What is a purse bid in boxing?

Purse Bids Canelo Alvarez

Overview and simplistic appraisal.

A purse bid in boxing although an initial step is quite simply the first integral stage of arranging a professional boxing match. Without a successful purse bid in boxing no regulated sanctioned fight will occur.


Well, quite simply, the purse bid is the ‘money’ which ultimately decides what the boxers and their camps get paid. From the winning and losing fighters, to the managers and their trainers, the entourages’, to a hell of a lot of people in between and alongside – it all accounts for a very big deal.

Straight forwardly put: if the ‘money men’ cannot be sure to offer a purse bid in boxing that successfully amounts to a total that sees almost everybody happy then the fight will almost certainly not go ahead. The dangers involved both physically and financially simply preclude it from happening.

So what ensures purse bids actually do go through?

Fortunately, herein, the danger is actually often the saviour, in so much as there is usually so much money at stake (particularly when a big fight is in the makings) that there is little chance an acceptable and fairly received purse bid in boxing won’t be tabled. Thereby fights will continue to go ahead irrespective of the avarice involved as a slightly less pay day for all is better than no pay day at all!

Once again quite simply its all about the money!

Who is involved in the purse bids?

Initially, any and all interested and registered promoters of a particular ‘fight card’ are entitled to bid on the purse. The purse bid represents the total money the fighters will be paid for the match. 

So what happens if they really can’t agree to a purse bid?

In some circumstances if the sides representing each fighter fail to agree on a purse bid prior to the registered deadline, then the highest offer, tendered, wins. The winning entity is then obliged to put upfront a percentage of the total amount of the winning bid by a certain date as as sign of surety they will be able to make good on their purse bid and the event will be a success.

How does a purse bid then proceed?

Protocol and procedure regarding purse bids in boxing are organisationally dependent, i.e what governs a purse bid in boxing being deemed acceptable at the WBA for example might not be the same as the criteria for which it is at the IBF. The major belts/organisations will however try to ensure some kind of generic uniformity is in effect here though fully aware that the process is already fraught with difficulties and at pains not to make the process more arduous.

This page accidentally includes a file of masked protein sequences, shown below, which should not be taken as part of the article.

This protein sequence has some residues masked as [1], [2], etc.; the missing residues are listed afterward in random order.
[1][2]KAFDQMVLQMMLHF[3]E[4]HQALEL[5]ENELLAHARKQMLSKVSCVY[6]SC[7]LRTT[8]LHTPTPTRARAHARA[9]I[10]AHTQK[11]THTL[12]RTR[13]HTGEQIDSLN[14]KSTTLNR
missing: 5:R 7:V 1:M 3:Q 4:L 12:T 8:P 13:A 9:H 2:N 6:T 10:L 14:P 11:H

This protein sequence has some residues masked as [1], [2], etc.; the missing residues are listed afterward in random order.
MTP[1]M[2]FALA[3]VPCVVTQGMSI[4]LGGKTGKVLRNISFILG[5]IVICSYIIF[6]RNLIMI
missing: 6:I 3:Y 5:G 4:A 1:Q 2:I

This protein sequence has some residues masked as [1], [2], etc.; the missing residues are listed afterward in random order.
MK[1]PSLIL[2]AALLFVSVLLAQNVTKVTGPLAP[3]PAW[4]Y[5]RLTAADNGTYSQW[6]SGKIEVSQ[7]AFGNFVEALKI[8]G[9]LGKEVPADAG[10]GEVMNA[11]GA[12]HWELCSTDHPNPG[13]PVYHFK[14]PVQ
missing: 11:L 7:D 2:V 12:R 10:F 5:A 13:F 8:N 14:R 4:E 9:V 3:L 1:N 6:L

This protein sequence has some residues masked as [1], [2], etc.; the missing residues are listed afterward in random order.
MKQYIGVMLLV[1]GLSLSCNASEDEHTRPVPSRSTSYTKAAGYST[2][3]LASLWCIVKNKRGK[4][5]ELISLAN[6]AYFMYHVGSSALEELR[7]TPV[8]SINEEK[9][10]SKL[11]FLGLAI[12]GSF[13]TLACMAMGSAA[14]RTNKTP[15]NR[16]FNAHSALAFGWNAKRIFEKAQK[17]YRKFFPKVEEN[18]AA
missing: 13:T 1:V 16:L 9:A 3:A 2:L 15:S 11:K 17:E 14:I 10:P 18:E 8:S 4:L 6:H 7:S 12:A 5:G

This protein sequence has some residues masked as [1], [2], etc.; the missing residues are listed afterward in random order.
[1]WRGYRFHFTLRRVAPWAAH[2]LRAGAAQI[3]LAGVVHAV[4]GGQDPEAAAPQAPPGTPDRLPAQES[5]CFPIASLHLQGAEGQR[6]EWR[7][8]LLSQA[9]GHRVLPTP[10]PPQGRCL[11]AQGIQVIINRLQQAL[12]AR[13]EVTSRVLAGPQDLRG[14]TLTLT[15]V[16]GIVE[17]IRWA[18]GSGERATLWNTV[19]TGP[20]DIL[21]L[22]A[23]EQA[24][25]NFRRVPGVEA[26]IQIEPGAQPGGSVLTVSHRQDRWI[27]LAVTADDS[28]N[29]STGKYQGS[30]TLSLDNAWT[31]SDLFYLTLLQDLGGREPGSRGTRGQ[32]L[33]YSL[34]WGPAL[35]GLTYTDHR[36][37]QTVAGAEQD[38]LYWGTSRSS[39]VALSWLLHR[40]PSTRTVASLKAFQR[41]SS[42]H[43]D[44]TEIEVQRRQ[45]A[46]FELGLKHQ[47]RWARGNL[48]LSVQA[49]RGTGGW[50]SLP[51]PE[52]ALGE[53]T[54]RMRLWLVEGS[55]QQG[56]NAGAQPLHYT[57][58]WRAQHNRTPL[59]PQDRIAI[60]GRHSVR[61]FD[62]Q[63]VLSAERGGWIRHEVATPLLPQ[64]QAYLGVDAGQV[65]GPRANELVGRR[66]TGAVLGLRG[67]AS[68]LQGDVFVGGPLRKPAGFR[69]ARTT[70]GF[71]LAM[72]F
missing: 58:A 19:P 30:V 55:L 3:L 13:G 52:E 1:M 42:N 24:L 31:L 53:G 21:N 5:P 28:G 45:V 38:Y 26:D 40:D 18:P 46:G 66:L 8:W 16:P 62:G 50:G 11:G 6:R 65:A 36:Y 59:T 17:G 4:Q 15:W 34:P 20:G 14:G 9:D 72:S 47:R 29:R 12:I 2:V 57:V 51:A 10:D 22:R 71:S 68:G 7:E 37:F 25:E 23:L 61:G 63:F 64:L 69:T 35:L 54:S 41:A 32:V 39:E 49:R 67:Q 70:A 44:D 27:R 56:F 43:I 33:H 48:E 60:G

Does this mean purse bids will ultimately usually end up solving things if negotiations fail?

Not always. Modern litigious culture dictates that the power of money aside there are always all manner of legal loopholes in existence to ensure that it is almost impossible for a fight to go through unless both parties are happy. Well at least that is the reality at the upper end of the ‘boxing pyramid’ anyway. At the local boxing club unfortunately it is more likely a case of ‘here’s what’s on offer mate – take it or leave it!’

How is the purse bid arrived at?

There are literally hundreds of factors that affect each purse bid in boxing and no-one purse bid is likely to be exactly the same.

To take an extreme example a purse bid for say a fight between Mayweather vs Pacquaio is never going to be on the same scale as that of a purse bid between two newly seasoned professionals eg “John maybe going somewhere” vs “James likely going nowhere”. 

So inevitably organisations and sanctioning commissions at the respective levels of the sport are involved and apply generic formulas relative to the level of the fights worth. The fighters then get a ‘split’ of the purse according to these preset formulas.

Naturally once again those at the the lower end of the boxing pyramid tend to have less lucrative limits capping the amounts they can earn whilst for those at the apex of the boxing pyramid the limit is set only by the old adage – “how much money can be made out of it?”

Who usually wins a boxing purse bid?

Boxing purse bids are usually won by one of the two fighters promoters.